s07wk06 - Math 23 B Dodson Week 6 Homework 14.2 limits 14.3 partial derivatives 2nd order deriv Week 6 Homework 14.2 limits Problem 14.2.6 Find the

s07wk06 - Math 23 B Dodson Week 6 Homework 14.2 limits 14.3...

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Math 23 B. Dodson Week 6 Homework: 14.2 limits 14.3 partial derivatives, 2nd order deriv Week 6 Homework: 14.2 limits Problem 14.2.6: Find the limit lim ( x,y ) (6 , 3) ( xy cos ( x - 2 y )) . Solution: We see that the function f ( x, y ) = xy cos ( x - 2 y ) is continuous. (why?) Since xy and x - 2 y are polynomials; cos x - 2 y is a composite of continuous functions; and then f is a product of continuous functions (that is, of xy and cos x - 2 y ). So the limit is f (6 , 3) = 6 · 3 cos 6 - 6 = 18 · 1 = 18 . Problem 14.2.13: Show that the limit lim ( x,y ) (0 , 0) 2 x 2 y x 4 + y 2 does not exist.
2 . Solution: Along the x -axis ( x, 0) the limit is lim ( x, 0) (0 , 0) 2 x 2 y x 4 + y 2 = lim x 0 0 x 4 = 0 , recalling that x = 0 while x 0 . But along the parabola y = x 2 , so ( x, x 2 ), lim ( x,x 2 ) (0 , 0) 2 x 2 y x 4 + y 2 = lim x 0 2 x 4 2 x 4 = 1 , again using that x = 0 while x 0 . Since we have two different limits among points with ( x, y ) (0 , 0) , the limit does not exist. Note that the limit along lines (0 , y ) (the y -axis) gives 0 y 2 0 and ( x, mx ) (with y = mx, m = 0) gives 2 mx 3 x 4 + m 2 x 2 2 mx x 2 + m 2 0 m 2 = 0 , (since m = 0) . So the limits along all lines approach 0, and we needed the parabola to get a non-zero value and show that the limit doesn’t exist. Problem 14.3.15: Find the partial derivatives of the function z = f ( x, y ) = xe 3 y . Find f x (2 , 1) .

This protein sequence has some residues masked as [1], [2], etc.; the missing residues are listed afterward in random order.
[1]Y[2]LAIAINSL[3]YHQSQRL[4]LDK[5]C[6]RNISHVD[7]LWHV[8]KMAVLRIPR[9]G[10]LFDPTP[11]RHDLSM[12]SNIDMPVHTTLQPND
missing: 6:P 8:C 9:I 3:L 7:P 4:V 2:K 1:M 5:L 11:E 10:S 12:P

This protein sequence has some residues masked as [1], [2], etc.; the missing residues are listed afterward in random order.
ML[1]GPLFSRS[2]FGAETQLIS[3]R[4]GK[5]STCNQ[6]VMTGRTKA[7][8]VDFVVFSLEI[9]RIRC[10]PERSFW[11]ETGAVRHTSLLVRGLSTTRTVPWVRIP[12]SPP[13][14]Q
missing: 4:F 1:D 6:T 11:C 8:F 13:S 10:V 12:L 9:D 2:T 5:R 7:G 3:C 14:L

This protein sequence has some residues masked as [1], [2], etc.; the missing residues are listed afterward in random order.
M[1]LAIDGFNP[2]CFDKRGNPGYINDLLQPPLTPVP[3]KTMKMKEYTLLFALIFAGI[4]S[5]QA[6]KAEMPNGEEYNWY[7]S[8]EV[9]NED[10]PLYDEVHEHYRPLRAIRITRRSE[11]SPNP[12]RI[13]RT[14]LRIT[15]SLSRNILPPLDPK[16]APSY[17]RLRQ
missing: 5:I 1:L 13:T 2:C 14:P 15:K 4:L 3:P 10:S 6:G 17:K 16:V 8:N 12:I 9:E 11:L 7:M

3 Solution: For f x we (temporarily) hold y constant, so e 3 y constant, giving f as constant · x . We then take the derivative in x , with (constant · x )’ = constant, or f x = e 3 y . Likewise, with x constant, f y = x ∂y ( e 3 y ) = x d dy ( e 3 y ) = 3 xe 3 y . Finally, f x (2 , 1) = e 3 gives the rate of change of f at (2 , 1) with respect to x ; which we may constrast with f y (2 , 1) = 6 e 3 , the rate of change of f at (2 , 1) with respect to y . For example, f is growing six times more rapidly in y than in x . We also solved #49, 14.3, and in particular verified that the second partials z xy = z yx .

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